History:

Many Buddhist monasteries was built during the Pala dynasty in the region of Bengal. According to Tibetan sources, there was five prominent mohaviharas, those are, VikramshilaNalandaOdantapuriJaggadela, Somapura Mahavihara. These five mohaviharas worked as a link and monks can move freely within these to gain different knowledge.

“a system of co-ordination among them … it seems from the evidence that the different seats of Buddhist learning that functioned in eastern India under the Pāla were regarded together as forming a network, an interlinked group of institution”.

Dharmapala of Pala dynasty built the Somapura Mohavihara, But according to some Tibetan sources like Tibetan interpretations of ‘’Dharmakayavidhi’’ and ‘’Madhyamaka Ratnapradipa’’, Taranatha’s history and Pag-Sam-Jon-Zang show Devapala who was Dharmapala’s successor built the place when he took over the region of Varendra.Ratnakara Santi, who was the spiritual mentor of Atish once worked as sthavira of the monastery, Mahapanditacharya Bodhibhadra worked as a residual monk and some famous scholars such as Kalamahapada, Viryendra and Karunashrimitra also passed some parts of their life in the monastery. Lots of Tibetian monks also travelled to this vihara between 9th to 12th century.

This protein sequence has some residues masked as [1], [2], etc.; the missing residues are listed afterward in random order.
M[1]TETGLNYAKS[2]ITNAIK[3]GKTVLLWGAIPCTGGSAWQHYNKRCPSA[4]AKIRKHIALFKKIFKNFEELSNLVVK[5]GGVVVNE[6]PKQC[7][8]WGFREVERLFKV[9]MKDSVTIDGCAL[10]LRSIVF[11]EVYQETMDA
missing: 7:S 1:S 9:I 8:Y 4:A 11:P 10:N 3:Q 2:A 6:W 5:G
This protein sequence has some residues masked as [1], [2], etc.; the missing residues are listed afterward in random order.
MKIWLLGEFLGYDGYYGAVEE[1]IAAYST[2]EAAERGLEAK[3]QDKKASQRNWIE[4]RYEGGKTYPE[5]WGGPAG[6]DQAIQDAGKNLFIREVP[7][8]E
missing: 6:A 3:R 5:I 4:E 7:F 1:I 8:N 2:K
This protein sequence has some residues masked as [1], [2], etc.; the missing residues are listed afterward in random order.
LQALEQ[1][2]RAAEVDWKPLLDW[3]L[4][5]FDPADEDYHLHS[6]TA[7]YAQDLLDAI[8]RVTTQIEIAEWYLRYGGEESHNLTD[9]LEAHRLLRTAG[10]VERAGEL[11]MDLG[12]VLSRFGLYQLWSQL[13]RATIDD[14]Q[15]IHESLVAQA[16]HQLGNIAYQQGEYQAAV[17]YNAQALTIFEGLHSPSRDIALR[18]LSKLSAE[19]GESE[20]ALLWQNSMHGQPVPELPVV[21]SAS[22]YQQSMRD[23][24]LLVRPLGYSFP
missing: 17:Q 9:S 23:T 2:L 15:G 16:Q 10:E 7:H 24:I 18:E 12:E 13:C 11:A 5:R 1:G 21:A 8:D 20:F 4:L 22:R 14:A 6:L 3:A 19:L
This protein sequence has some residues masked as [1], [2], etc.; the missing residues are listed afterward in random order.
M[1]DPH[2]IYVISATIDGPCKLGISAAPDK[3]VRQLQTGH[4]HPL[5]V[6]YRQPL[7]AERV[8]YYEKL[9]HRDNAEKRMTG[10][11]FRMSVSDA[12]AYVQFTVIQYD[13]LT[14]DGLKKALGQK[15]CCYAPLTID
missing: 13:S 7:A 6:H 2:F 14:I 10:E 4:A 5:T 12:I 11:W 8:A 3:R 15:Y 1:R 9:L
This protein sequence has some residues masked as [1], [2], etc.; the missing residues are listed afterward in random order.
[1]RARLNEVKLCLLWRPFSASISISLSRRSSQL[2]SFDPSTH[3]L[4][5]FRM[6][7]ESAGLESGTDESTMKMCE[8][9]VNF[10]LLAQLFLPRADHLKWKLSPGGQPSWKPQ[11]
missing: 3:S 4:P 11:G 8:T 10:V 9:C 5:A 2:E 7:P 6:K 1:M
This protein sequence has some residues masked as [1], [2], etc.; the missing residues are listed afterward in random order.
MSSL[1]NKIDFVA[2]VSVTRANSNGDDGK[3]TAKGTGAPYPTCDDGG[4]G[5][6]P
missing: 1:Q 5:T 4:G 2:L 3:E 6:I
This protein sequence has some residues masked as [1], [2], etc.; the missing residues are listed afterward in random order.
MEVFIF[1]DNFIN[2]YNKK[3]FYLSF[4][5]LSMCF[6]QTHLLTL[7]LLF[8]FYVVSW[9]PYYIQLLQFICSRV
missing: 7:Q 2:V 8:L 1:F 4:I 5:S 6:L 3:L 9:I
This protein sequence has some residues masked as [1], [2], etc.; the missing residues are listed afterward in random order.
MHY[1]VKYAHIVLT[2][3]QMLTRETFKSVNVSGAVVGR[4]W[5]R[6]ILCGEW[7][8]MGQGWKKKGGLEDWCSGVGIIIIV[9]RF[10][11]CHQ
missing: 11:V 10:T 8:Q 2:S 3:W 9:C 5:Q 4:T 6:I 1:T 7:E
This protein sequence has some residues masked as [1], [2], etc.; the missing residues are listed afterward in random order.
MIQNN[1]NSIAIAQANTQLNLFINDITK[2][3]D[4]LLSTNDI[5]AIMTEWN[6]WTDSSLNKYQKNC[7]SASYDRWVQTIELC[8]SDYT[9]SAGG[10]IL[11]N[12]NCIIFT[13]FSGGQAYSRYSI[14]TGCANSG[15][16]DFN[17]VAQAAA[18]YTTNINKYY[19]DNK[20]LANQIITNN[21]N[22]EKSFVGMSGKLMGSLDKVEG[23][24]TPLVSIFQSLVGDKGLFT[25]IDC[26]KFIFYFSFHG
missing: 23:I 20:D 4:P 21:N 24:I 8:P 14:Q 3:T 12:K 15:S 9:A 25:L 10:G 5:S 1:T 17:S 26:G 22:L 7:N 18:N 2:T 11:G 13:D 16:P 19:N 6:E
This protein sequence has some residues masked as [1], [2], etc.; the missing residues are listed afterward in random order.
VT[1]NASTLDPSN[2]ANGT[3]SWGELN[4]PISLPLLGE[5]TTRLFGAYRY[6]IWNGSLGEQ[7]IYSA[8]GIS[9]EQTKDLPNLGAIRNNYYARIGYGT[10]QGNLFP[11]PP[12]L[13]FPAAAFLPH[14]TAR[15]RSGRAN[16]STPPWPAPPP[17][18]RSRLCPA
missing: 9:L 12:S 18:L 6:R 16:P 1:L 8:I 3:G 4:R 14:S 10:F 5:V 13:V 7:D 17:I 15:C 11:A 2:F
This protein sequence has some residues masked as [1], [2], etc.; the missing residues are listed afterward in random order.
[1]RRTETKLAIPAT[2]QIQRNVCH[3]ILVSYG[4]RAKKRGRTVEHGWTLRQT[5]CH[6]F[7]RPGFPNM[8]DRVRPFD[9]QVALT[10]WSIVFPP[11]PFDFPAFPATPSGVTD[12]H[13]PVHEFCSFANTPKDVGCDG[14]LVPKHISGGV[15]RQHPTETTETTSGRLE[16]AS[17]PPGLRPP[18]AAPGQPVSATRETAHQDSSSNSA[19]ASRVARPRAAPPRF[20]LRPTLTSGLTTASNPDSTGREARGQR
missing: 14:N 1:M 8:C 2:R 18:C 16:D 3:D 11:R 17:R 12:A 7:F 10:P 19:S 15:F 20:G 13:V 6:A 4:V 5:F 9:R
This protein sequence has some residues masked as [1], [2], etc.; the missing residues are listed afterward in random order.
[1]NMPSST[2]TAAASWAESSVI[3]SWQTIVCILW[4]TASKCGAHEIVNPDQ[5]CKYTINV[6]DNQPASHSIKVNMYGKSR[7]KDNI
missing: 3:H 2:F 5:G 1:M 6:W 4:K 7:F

Excavation History: 

Somapura Mahavihara was initially seen by Buchanon Hamilton in course of his overview in Eastern India in the vicinity of 1807 and 1812. Westmacott next went to it. Sir Alexander Cunningham wentby the site in 1879. Cunningham proposed to do a broad excavation in the site. But the zamindar of Balihar, the proprietor of the land didn’t gave him the permission. So had to be satisfied with restricted excavation in a little part of the ascetic range and top of the central part. In the last part he found the remains of a square tower of 6.70m (22 ft) The site was proclaimed to be conserved by the Archaeological Survey of India in 1919 under the Ancient Monuments Preservation Act of 1904. Archaeological survey of India, Varendra research society of Rajshahi and University of Calcutta together began efficient excavation in the site in 1923. In the first place the joint mission completed the work with the budgetary help of Kumar Saratkumar Ray of Dighapatia Zamindar family and under the direction of DR Bhandarkar, Professor of Ancient History and previous Superintendent of Archaeological Survey of India, Western Circle. The work was bound to a couple of rooms at the south-west corner of the religious community and the connecting yard. The Northern part of the central mound was excavated by RD Banarjee, who continued the work in 1925-26. The next round (1926-27) and later phases the work was done under the guidance of KN Dikshit, who was a senior office of Archaeological survey of India. After the partition of India, the site went under Pakistan, then Rafique Mughal excavated lower levels of the monastic cells, part of the eastern wing.